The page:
Emergency-measures agencies in Nova Scotia and New Brunswick said Tuesday they will be in talks with Bell following the outage.

In 2011, a cut in a Bell fibre-optic line in northern New Brunswick led to service outages through many parts of that province for about three hours.

Mr. Hoey says the region's network is heavily reliant on Bell's fibre-optic system and said the Canadian Radio-television and Telecommunications Commission (CRTC) should consider the need for more backup methods.

The veteran consultant also says he believes the federal regulator should be collecting and posting detailed information on all similar outages around the country.

"How effective are the carriers in keeping their networks up and running? We have no idea," he said.

Michael Cada, a professor of electrical and computer engineering at Dalhousie University, also said in an interview that the outage suggests a second network, or a backup method such as a satellite system, should be available.

Story continues below advertisement

"There should always be a backup plan. There should always be somebody else to ideally compete and if not compete to have an alternative route," Mr. Cada said, whose research interests include fibre-optic technologies.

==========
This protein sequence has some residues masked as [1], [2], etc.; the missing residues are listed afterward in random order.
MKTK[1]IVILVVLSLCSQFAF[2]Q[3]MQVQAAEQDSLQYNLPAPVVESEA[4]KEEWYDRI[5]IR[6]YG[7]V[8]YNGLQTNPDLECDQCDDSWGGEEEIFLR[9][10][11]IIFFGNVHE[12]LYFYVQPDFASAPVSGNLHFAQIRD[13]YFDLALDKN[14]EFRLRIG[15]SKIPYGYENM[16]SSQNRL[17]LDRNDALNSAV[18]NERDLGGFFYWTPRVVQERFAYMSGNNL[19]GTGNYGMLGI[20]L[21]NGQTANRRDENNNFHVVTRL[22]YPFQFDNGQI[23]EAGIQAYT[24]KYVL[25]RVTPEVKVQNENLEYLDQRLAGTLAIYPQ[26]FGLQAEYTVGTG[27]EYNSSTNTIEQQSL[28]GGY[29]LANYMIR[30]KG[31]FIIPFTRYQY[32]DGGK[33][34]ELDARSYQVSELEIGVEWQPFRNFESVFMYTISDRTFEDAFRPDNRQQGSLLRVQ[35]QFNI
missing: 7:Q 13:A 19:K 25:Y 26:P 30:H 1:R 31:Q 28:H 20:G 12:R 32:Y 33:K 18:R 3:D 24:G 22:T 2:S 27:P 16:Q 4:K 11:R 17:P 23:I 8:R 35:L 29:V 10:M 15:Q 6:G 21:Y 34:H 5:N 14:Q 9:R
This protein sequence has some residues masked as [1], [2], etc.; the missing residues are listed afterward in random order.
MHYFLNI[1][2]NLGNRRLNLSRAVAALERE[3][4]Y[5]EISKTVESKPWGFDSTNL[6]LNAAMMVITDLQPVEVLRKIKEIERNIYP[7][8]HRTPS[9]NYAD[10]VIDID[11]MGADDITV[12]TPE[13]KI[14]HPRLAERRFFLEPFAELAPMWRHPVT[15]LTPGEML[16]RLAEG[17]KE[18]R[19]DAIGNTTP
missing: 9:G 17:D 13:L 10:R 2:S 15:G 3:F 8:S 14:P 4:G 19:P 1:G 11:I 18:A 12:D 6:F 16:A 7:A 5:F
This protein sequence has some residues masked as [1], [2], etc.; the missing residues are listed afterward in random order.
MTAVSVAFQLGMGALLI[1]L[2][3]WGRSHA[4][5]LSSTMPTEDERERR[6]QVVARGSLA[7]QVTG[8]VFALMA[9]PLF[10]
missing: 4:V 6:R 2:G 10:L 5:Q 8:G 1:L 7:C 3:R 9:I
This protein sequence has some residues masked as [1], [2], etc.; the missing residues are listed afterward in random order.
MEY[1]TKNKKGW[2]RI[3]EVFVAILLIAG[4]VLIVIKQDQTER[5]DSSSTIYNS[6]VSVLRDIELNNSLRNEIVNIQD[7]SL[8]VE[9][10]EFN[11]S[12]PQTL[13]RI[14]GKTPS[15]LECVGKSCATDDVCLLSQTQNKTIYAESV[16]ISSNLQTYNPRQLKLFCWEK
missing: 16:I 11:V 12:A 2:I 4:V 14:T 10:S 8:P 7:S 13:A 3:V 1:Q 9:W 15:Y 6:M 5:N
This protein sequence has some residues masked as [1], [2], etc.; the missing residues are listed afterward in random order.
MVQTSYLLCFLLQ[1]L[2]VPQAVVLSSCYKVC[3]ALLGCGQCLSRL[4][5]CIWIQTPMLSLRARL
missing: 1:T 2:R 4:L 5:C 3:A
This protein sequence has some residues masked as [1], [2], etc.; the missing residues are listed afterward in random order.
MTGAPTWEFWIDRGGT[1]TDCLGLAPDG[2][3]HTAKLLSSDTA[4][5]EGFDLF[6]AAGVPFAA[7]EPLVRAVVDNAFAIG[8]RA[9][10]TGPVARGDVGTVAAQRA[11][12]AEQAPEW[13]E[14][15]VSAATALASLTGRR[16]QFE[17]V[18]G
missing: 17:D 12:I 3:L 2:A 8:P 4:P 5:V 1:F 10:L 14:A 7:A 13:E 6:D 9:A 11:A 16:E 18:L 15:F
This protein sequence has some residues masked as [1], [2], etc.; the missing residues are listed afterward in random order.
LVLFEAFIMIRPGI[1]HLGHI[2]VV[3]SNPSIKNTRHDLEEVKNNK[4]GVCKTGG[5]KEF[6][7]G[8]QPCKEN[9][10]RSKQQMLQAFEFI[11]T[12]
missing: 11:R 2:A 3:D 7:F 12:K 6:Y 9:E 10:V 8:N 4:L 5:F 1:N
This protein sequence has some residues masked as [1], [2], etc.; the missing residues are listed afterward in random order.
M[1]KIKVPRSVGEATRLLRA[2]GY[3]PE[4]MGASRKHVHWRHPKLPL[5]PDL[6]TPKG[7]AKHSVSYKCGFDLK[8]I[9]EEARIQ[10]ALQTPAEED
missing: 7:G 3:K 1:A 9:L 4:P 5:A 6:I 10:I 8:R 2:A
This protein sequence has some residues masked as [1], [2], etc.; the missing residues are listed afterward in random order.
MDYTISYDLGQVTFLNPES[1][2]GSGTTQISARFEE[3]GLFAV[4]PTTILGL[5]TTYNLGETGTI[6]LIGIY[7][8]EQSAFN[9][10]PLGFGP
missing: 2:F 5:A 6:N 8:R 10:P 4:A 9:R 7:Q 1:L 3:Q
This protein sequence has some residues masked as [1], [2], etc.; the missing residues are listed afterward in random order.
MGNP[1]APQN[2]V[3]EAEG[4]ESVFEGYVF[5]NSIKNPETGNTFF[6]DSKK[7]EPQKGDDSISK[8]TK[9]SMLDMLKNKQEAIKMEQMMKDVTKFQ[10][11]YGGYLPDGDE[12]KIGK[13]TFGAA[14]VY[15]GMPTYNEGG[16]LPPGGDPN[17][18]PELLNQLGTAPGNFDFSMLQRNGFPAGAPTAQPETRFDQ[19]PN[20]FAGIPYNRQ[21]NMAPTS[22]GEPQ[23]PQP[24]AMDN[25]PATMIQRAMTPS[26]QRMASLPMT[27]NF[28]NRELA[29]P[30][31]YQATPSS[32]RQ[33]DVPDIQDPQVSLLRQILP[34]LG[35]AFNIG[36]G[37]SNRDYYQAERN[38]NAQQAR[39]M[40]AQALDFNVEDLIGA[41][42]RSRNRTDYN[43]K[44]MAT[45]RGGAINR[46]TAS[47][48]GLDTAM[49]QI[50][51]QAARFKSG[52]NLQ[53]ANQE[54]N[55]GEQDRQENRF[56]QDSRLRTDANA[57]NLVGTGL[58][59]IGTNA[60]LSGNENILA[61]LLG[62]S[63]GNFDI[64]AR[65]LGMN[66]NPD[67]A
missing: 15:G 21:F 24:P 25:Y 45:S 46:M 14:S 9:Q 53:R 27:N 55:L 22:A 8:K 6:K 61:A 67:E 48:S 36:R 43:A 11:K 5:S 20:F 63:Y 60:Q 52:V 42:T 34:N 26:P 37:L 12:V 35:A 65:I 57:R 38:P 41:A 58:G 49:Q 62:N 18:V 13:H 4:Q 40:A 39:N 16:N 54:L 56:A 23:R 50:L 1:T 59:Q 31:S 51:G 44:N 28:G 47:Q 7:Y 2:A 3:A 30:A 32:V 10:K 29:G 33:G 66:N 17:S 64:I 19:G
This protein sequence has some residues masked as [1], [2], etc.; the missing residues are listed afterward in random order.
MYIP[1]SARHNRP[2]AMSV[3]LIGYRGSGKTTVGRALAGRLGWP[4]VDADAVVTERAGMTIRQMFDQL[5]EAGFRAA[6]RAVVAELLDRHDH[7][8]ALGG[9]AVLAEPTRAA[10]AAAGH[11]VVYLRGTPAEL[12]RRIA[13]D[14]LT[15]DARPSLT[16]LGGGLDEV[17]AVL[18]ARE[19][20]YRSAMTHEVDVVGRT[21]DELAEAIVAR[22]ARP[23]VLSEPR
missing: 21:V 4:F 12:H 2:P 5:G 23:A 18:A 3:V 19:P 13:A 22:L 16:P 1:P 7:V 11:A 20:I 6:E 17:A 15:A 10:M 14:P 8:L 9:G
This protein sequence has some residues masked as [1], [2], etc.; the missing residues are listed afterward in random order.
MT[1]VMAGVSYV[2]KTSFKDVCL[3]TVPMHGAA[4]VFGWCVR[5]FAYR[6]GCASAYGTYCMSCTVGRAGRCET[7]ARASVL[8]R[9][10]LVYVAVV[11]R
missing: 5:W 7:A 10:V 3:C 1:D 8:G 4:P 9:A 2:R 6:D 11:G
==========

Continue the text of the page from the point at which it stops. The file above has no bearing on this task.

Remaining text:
"In the future, I would try to allow more competition."

Bell has issued a short statement saying it is investigating "an extraordinary situation" and that there were multiple breaks in the system caused by a third-party contractor.

The company has declined to provide an official for an interview, although it confirmed in an e-mail on Tuesday the cuts occurred in Drummondville, in eastern Quebec, and in Richibucto, N.B. Telus was unavailable for comment.

Greg MacCallum, director of the New Brunswick Emergency Measures Organization, said in an interview that in his province, the outage meant that when people called 911, their location wasn't coming up, though regular voice service was working for people able to call in.

Firefighters were recalled to their stations and ambulances were stationed around several cities as a precaution, he added.

Story continues below advertisement

Mr. MacCallum said he will be having conversations with Bell to learn more about future contingency plans for similar outages.

"They have a primary and alternate fibre system that runs into Atlantic Canada and this is a perfect combination of bad circumstances, where one broke and they were using the alternate and it got broken," he said.

"Our critical infrastructure manager is going to be conducting a review … on what Bell's contingency plan is going forward here to address this kind of circumstance going forward," he said.

Celine Legault, a spokeswoman for the CRTC, confirmed the federal regulator doesn't retain reports on all service outages.

However, Ms. Legault said that a 2016 decision by the regulator determined Canadian 911 networks "are reliable and resilient."